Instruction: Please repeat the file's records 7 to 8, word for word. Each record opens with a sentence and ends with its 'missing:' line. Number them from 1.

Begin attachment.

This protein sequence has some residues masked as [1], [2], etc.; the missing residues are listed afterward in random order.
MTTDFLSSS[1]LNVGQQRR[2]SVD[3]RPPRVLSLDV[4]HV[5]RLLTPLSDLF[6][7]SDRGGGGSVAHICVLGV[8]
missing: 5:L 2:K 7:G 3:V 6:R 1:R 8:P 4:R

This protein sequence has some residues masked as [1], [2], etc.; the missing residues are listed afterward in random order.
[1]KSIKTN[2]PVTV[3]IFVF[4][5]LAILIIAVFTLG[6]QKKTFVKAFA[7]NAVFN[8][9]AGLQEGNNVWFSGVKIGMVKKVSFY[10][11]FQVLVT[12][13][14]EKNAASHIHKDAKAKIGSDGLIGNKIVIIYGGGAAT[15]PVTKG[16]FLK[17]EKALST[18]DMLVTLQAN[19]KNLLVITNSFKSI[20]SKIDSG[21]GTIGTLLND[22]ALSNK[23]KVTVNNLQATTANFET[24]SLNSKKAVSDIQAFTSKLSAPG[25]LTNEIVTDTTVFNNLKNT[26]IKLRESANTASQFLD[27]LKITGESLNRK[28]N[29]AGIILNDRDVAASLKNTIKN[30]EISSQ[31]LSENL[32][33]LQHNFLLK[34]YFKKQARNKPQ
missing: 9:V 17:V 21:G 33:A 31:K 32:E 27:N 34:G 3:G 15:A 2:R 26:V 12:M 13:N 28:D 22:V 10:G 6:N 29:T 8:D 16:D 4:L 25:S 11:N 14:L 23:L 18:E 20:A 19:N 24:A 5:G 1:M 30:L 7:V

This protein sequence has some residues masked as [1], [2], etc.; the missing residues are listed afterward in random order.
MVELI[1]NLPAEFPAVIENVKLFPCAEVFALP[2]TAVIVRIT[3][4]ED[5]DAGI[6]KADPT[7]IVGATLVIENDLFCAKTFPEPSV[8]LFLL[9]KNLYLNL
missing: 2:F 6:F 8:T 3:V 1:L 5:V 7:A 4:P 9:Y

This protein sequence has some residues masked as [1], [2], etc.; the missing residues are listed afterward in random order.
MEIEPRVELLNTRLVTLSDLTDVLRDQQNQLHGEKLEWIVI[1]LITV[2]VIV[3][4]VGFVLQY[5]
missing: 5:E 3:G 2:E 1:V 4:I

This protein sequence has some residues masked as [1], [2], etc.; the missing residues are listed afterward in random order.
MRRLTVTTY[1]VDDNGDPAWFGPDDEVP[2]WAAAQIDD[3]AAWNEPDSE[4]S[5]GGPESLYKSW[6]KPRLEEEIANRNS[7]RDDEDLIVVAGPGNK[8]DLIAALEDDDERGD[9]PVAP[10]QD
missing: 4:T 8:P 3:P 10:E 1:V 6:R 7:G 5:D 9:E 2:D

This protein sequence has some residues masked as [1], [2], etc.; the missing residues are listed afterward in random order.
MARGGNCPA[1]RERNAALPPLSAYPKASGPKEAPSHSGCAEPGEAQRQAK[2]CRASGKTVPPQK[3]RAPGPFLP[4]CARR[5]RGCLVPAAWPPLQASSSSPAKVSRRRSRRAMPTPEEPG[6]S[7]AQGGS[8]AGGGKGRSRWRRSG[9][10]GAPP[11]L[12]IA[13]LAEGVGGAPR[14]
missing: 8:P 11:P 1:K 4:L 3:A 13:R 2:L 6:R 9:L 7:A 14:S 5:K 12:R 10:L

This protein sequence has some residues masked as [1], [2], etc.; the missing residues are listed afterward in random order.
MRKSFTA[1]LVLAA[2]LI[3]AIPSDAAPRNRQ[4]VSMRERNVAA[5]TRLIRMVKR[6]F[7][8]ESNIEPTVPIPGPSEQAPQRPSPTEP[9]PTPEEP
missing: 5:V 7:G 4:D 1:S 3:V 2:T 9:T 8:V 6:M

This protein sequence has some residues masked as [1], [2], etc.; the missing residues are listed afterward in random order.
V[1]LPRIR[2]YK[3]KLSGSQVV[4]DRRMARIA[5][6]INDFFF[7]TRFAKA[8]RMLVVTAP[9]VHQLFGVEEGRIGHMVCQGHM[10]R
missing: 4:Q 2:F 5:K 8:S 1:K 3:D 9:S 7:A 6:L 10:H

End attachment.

This protein sequence has some residues masked as [1], [2], etc.; the missing residues are listed afterward in random order.
MRKSFTA[1]LVLAA[2]LI[3]AIPSDAAPRNRQ[4]VSMRERNVAA[5]TRLIRMVKR[6]F[7][8]ESNIEPTVPIPGPSEQAPQRPSPTEP[9]PTPEEP
missing: 5:V 7:G 4:D 1:S 3:V 2:T 9:T 8:V 6:M

This protein sequence has some residues masked as [1], [2], etc.; the missing residues are listed afterward in random order.
V[1]LPRIR[2]YK[3]KLSGSQVV[4]DRRMARIA[5][6]INDFFF[7]TRFAKA[8]RMLVVTAP[9]VHQLFGVEEGRIGHMVCQGHM[10]R
missing: 4:Q 2:F 5:K 8:S 1:K 3:D 9:S 7:A 6:L 10:H